Read more ›
Comment 124 people found this helpful. Was this review helpful to you? Yes No Sending feedback...
Thank you for your feedback.
Sorry, we failed to record your vote. Please try again
Report abuse
Format: Hardcover
This is the most fascinating book I have ever read; it brings the past back to life in a way quite unlike any other. It carries enough detail to be used as a manual for those wishing to revive some of the lost arts, or to provide an insight into just how and why things were made, used and designed the way they were. This is accomplished whilst being concise and general enough to be a very interesting and provocative read.
The sheer breadth of scale is amazing for such a small book - everything is covered from boat building to thatching, from blacksmithing to dry stone walling and everything in between. If I only owned a single book, it would be this one.
Comment 40 people found this helpful. Was this review helpful to you? Yes No Sending feedback...
Thank you for your feedback.
Sorry, we failed to record your vote. Please try again
Report abuse
Format: Hardcover
....with an updated introduction.

'Forgotten Household Crafts, recaptures the self-sufficient life of a bygone age.'

From the introduction:
'..this book describes the art of housewifery through the ages, buy it is not just a `museum on paper'. Many of the activities may be seldom practised nowadays - some of them are sadly dead and gone - but many of them are living activities and several of the skills that seemed to be dying are now being revived, for many people have passed right through the pimply-adolescent stage of post-industrial civilisation.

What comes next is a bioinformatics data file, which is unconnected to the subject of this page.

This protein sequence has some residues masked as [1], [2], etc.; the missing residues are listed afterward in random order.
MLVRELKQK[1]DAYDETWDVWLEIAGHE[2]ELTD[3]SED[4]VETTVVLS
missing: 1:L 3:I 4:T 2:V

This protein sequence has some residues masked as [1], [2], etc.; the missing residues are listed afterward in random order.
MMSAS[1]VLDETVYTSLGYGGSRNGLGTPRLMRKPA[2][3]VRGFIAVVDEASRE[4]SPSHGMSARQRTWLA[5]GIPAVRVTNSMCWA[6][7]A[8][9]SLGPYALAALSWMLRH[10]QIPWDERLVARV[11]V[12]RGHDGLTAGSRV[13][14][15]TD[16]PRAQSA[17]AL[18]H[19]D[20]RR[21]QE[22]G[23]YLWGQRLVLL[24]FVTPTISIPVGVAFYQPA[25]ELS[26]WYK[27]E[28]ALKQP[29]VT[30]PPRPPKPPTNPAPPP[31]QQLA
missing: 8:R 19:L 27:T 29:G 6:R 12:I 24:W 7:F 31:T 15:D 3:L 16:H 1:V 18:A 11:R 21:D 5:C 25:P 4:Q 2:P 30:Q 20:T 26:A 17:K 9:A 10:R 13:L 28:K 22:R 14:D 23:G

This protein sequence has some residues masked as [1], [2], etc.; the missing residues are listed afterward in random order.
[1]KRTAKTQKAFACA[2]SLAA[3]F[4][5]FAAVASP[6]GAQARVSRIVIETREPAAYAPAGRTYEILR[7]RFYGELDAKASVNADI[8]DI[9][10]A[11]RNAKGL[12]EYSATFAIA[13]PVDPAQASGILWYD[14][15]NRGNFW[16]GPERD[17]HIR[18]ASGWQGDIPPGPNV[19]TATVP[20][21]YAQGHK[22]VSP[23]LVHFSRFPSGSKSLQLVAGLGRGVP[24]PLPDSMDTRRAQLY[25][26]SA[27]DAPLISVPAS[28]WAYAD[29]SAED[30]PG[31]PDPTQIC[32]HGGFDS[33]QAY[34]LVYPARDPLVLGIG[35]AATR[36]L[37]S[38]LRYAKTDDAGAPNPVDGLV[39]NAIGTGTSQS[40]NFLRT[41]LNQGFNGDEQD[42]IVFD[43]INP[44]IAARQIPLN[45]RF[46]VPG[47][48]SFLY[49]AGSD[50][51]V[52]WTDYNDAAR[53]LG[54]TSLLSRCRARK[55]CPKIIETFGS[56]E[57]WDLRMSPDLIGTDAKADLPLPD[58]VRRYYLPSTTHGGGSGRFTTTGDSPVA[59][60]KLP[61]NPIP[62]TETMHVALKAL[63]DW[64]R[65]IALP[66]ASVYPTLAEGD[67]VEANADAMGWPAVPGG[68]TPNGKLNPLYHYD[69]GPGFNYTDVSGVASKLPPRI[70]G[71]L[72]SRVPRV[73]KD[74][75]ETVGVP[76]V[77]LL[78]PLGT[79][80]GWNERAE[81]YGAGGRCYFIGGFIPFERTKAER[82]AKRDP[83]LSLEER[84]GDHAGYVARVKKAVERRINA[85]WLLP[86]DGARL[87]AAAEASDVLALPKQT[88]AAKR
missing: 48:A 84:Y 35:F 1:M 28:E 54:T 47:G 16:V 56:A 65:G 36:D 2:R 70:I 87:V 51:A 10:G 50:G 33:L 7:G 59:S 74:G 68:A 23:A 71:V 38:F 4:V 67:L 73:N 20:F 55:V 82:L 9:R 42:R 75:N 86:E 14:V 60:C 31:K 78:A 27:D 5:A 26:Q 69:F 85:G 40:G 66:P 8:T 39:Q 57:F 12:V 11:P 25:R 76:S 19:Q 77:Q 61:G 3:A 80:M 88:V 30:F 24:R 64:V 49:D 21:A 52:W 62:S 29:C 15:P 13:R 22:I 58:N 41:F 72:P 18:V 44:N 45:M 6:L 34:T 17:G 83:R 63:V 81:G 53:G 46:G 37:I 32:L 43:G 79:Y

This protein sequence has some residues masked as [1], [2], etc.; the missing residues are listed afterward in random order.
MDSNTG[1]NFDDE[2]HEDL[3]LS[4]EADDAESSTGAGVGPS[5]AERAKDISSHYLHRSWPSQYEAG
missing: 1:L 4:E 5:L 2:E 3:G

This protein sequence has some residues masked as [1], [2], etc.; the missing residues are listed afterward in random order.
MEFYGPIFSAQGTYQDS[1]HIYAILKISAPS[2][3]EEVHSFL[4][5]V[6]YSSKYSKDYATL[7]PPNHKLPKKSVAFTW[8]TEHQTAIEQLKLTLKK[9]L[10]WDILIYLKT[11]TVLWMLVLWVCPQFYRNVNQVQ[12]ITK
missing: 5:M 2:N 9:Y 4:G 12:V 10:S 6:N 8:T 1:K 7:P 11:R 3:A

They have tired of the take-away way of living and the machines-for-living way of living.....this book records the past, and that in itself can be quite a useful thing, but it has been written also to inspire and instruct us for the future. For I am convinced that the future does not lie in the direction of fish fingers, and telly snacks, and `Formica' and other plastic rubbish. It lies in the recreation of the real homes....'

Written with the typical John Seymour charm, this delightful book of forgotten skills is illustrated throughout in black and white.
A marvellous source for school projects when Grandma's recollections are not enough to fill two A4 sheets - but, overall, it makes us realise just how lucky we are that technology has answered some of the more arduous of chores, especially in the Laundry Craft section:

'In these days of turbo-boost washing machines and tumble driers, it is difficult to appreciate just how arduous doing the laundry was in the last century. Washing machines were not generally available until the 1880s and even then much energy was required to operate them, as they were hand cranked.
Read more ›
Comment 25 people found this helpful. Was this review helpful to you? Yes No Sending feedback...
Thank you for your feedback.
Sorry, we failed to record your vote. Please try again
Report abuse
By Woody 16 TOP 1000 REVIEWER on 11 Sept. 2015
Format: Hardcover Verified Purchase
I would rate this book with six stars if they would let me. Having seen the original on holiday in the hosts library, I wanted one and find it absolutely fascinating. Needless to say I am a practical person and have great respect for those old craftsmen and women who performed wonders with the most basic of tools. We are sadly lacking today in true skills, with the DIY era providing so many easy options. How many of us could produce what they produced 150 years ago, with no electricity and with the simple tools they used? Hurrah for those devoted folk who take time to learn these old crafts and arts which incidentally included cooking. The TV series Victorian Farm and the like do show some of these crafts but this book covers so many I am amazed they are in one volume. Also, this book can be obtained for less than a pound, plus postage, if you look on line.
Comment Was this review helpful to you? Yes No Sending feedback...
Thank you for your feedback.
Sorry, we failed to record your vote. Please try again
Report abuse

Most Recent Customer Reviews


Look for similar items by category


Feedback